Allocation Assist

5 Common Misconceptions about Saudi Arabia

5 Common Misconceptions about Saudi Arabia

Allocation Assist Middle East has branched out into Saudi Arabia’s rapidly expanding healthcare sector, while still maintaining our focus on our base in the United Arab Emirates.

Saudi Arabia is a country undergoing a transformational change, with rapid development in many sectors, as well as cultural and social reforms. Much of the information about Saudi Arabia on the internet is biased or outdated. If you have not yet had the chance to visit Saudi Arabia, we encourage you to go and see for yourself.

Here, we address some of the common misconceptions:

Saudi Arabia is all desert

While it is true that much of the country is covered by desert, Saudi Arabia is a large, geographically diverse country. There are mountainous regions, green forests and fertile oases. Saudi Arabia has extensive coastlines on 3 sides, where you can find coral reefs and beautiful beaches. The northwestern mountainous region of Tabuk has sub-zero temperatures and snow during the winter, making snowboarding and skiing possible. Saudi Arabia is investing in sustainable development and tourism, with projects such as NEOM, the Red Sea Project. The Kingdom’s tree-planting initiative is one of the largest in the world, increasing the amount of greenery in the country while helping to tackle global climate change. Saudi Arabia’s modern metropolitan cities, such as Riyadh and Jeddah, attract expatriate residents from around the world to work in the country’s diversifying economy.

You need to speak Arabic to live and work in Saudi Arabia

Arabic is the official language of Saudi Arabia, but English serves as an informal second language and is the common language in most workplaces. Most road and shop signs are written in both Arabic and English. For the majority of jobs, it is not required to speak Arabic. However, learning the local language can help give an insight into the culture and help build rapport with Arabic speakers.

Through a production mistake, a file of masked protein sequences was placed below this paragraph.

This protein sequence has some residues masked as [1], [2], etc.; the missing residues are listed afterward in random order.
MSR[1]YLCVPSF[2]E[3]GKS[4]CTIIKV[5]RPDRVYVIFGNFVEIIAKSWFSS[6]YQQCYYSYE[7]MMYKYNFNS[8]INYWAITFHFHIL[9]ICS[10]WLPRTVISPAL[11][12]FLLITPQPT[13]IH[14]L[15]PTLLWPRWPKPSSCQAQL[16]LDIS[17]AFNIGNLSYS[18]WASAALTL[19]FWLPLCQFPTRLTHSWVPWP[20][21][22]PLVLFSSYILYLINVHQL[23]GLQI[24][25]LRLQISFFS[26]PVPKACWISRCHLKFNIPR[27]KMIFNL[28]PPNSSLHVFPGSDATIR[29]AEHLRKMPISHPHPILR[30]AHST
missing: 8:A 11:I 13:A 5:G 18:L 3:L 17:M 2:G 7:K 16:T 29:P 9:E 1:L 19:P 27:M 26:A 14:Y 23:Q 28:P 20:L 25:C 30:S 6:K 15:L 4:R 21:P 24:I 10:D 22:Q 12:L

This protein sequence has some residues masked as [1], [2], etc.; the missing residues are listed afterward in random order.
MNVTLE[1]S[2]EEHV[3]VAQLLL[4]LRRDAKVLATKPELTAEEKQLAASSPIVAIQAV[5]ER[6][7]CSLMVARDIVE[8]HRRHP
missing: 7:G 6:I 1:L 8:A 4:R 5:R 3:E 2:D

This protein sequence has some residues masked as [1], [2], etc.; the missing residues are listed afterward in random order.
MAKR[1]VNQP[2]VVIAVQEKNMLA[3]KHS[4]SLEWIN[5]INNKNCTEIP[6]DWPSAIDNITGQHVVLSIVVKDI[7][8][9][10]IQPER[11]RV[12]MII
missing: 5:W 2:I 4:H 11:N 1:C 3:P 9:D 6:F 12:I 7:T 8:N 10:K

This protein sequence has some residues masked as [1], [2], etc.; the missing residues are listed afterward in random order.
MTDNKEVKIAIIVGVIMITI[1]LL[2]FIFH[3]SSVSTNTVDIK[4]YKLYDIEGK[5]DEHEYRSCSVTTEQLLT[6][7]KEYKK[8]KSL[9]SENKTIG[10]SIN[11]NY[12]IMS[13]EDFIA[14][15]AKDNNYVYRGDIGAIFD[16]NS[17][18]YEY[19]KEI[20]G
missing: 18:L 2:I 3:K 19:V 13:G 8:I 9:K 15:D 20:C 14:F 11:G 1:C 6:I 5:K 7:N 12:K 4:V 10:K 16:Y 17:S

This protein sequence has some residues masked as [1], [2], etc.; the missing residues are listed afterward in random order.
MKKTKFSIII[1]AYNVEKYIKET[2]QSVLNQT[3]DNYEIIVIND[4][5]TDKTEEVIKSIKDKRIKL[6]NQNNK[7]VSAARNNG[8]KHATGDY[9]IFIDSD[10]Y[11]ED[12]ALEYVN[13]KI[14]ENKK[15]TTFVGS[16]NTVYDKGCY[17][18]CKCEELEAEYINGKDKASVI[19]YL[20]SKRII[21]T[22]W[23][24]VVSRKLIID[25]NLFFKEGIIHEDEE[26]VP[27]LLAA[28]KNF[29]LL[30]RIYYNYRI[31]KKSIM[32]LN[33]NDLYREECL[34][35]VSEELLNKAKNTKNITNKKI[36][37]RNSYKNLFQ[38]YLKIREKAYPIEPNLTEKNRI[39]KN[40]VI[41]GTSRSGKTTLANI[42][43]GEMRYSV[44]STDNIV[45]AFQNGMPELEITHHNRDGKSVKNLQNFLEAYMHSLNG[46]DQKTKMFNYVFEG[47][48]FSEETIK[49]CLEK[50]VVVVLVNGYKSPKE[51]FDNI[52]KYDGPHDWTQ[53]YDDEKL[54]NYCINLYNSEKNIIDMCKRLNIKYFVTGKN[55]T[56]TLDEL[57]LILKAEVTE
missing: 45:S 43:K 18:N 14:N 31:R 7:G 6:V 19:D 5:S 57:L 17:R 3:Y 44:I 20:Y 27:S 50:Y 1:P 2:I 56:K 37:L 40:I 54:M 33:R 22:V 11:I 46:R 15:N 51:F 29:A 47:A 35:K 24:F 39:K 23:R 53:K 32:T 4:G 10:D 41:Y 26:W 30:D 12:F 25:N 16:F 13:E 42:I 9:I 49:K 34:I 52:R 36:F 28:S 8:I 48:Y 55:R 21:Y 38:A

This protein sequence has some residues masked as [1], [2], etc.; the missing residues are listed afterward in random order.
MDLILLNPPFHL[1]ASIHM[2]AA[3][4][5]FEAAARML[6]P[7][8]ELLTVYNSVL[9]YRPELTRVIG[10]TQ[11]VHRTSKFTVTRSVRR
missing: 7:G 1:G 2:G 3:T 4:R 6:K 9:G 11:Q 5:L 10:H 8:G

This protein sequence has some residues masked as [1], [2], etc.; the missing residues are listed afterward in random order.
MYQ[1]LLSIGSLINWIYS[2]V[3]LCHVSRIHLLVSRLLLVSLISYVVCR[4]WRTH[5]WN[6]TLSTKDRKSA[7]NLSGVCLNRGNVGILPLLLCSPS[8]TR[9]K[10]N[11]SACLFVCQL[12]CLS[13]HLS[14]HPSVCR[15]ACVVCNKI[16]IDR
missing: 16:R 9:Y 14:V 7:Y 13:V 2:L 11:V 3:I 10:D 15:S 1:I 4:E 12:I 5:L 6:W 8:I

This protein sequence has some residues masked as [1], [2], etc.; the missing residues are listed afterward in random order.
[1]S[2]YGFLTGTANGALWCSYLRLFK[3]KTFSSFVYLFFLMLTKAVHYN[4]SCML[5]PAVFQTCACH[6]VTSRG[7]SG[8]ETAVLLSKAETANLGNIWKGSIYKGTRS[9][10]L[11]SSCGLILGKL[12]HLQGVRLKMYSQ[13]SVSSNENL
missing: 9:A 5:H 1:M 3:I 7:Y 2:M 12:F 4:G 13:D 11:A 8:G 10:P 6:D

Life in Saudi Arabia is very restrictive

Around 40% of the population are expatriate residents from different countries and cultures around the world. Many Saudi citizens have studied or travelled abroad, and so are quite open-minded and aware of the ways of life in other cultures. Saudi Arabian culture is very welcoming and hospitable to guests, and respectful towards women. While Saudi Arabia is an Islamic country with certain cultural norms to be respected, expats are free to practise their own religion in private. Since 2018, Saudi Arabia has been undergoing many social reforms, in line with the Kingdom’s Vision 2030. Women can now drive, obtain a passport and travel independently.  There is no mandatory gender segregation, so that men and women can mix freely in public spaces. Women are no longer required to wear the abaya or a headscarf in public. Female participation in the workforce is rising exponentially each year, and women who relocate to Saudi Arabia for their husband’s employment can work on their own residence visa.

There is not much social life or entertainment

Those relocating to Saudi Arabia will find a warm welcome, from both Saudis and the international expat community. Whether you are single or married, with or without children, there are many opportunities to socialise and make friends. You will find a wide variety of social groups based on different interests and hobbies. As Saudi society is opening up to international visitors, there is an increasing array of entertainment, cinema and sports venues. The major cities, such as Riyadh and Jeddah, host a variety of international sports, music, and cultural events. There are many places to visit for a day-trip or staycation within Saudi Arabia, with new tourism resorts currently opening, such as in NEOM.

Saudi Arabia does not offer a good quality of life for families

Families relocating to Saudi Arabia enjoy a great quality of life. Doctors earn higher salaries than in their home countries, and there is no income tax. Most employment contracts provide benefits such as accommodation, medical insurance, annual flights home, and allowances for children’s education. Combined with a relatively lower cost of living, families can enjoy a high standard of living and also save for the future. Residential communities have recreational facilities, such as swimming pools, tennis courts, libraries, parks and museums. Saudi Arabia offers a safe, family-friendly environment, with a low crime rate and good choice of international schools.

Saudi Arabia’s Health Sector Transformation Programme, a part of the Kingdom’s Vision 2030, is increasing the number of internationally accredited hospitals, investing in highly-skilled healthcare professionals, and promoting digital healthcare innovation.

Contact Allocation Assist Middle East today to find out about opportunities in Saudi Arabia’s established and growing healthcare sector.

Please fill the form below for a free consultation: